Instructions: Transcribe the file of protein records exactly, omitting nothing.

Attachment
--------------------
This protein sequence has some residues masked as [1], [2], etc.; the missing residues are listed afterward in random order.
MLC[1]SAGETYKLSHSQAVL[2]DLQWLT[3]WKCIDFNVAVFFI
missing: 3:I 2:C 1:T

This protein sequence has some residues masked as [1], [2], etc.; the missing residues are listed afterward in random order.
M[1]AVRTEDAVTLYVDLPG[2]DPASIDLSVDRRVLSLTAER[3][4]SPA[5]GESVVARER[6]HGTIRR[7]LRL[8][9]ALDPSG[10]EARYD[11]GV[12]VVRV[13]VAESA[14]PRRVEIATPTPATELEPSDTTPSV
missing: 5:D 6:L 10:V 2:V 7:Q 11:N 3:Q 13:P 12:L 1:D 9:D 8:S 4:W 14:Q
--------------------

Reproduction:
This protein sequence has some residues masked as [1], [2], etc.; the missing residues are listed afterward in random order.
MLC[1]SAGETYKLSHSQAVL[2]DLQWLT[3]WKCIDFNVAVFFI
missing: 3:I 2:C 1:T

This protein sequence has some residues masked as [1], [2], etc.; the missing residues are listed afterward in random order.
M[1]AVRTEDAVTLYVDLPG[2]DPASIDLSVDRRVLSLTAER[3][4]SPA[5]GESVVARER[6]HGTIRR[7]LRL[8][9]ALDPSG[10]EARYD[11]GV[12]VVRV[13]VAESA[14]PRRVEIATPTPATELEPSDTTPSV
missing: 5:D 6:L 10:V 2:V 7:Q 11:N 3:Q 13:P 12:L 1:D 9:D 8:S 4:W 14:Q